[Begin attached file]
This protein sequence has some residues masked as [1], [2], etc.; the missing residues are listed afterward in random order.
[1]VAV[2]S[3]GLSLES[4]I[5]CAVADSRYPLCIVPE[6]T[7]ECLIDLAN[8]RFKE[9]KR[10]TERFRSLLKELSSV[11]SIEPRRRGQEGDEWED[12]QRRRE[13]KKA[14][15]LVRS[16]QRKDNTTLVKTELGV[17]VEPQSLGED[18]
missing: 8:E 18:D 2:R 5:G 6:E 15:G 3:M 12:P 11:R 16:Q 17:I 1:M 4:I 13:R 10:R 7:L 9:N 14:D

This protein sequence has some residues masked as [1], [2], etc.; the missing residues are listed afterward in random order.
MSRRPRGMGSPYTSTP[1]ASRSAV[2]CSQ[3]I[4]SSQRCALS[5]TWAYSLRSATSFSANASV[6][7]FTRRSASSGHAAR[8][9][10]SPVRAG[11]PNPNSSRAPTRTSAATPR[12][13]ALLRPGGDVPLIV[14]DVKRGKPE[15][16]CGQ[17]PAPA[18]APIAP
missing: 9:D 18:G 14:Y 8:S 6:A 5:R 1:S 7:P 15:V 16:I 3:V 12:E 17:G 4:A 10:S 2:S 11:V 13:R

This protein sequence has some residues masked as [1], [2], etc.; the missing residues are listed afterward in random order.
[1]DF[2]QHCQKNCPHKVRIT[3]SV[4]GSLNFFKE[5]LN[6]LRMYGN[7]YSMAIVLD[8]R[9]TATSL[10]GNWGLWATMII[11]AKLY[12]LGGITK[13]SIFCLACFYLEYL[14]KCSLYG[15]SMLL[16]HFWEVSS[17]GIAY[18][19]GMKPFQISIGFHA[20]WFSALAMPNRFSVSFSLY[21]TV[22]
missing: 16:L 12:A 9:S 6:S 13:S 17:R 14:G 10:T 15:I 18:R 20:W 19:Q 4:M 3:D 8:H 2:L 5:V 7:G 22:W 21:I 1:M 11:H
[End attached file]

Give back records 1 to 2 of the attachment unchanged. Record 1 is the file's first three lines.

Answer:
This protein sequence has some residues masked as [1], [2], etc.; the missing residues are listed afterward in random order.
[1]VAV[2]S[3]GLSLES[4]I[5]CAVADSRYPLCIVPE[6]T[7]ECLIDLAN[8]RFKE[9]KR[10]TERFRSLLKELSSV[11]SIEPRRRGQEGDEWED[12]QRRRE[13]KKA[14][15]LVRS[16]QRKDNTTLVKTELGV[17]VEPQSLGED[18]
missing: 8:E 18:D 2:R 5:G 6:E 15:G 3:M 12:P 11:R 16:Q 17:I 1:M 4:I 13:R 10:R 7:L 9:N 14:D

This protein sequence has some residues masked as [1], [2], etc.; the missing residues are listed afterward in random order.
MSRRPRGMGSPYTSTP[1]ASRSAV[2]CSQ[3]I[4]SSQRCALS[5]TWAYSLRSATSFSANASV[6][7]FTRRSASSGHAAR[8][9][10]SPVRAG[11]PNPNSSRAPTRTSAATPR[12][13]ALLRPGGDVPLIV[14]DVKRGKPE[15][16]CGQ[17]PAPA[18]APIAP
missing: 9:D 18:G 14:Y 8:S 6:A 5:R 1:S 7:P 15:V 16:I 3:V 12:E 17:G 4:A 10:S 2:S 11:V 13:R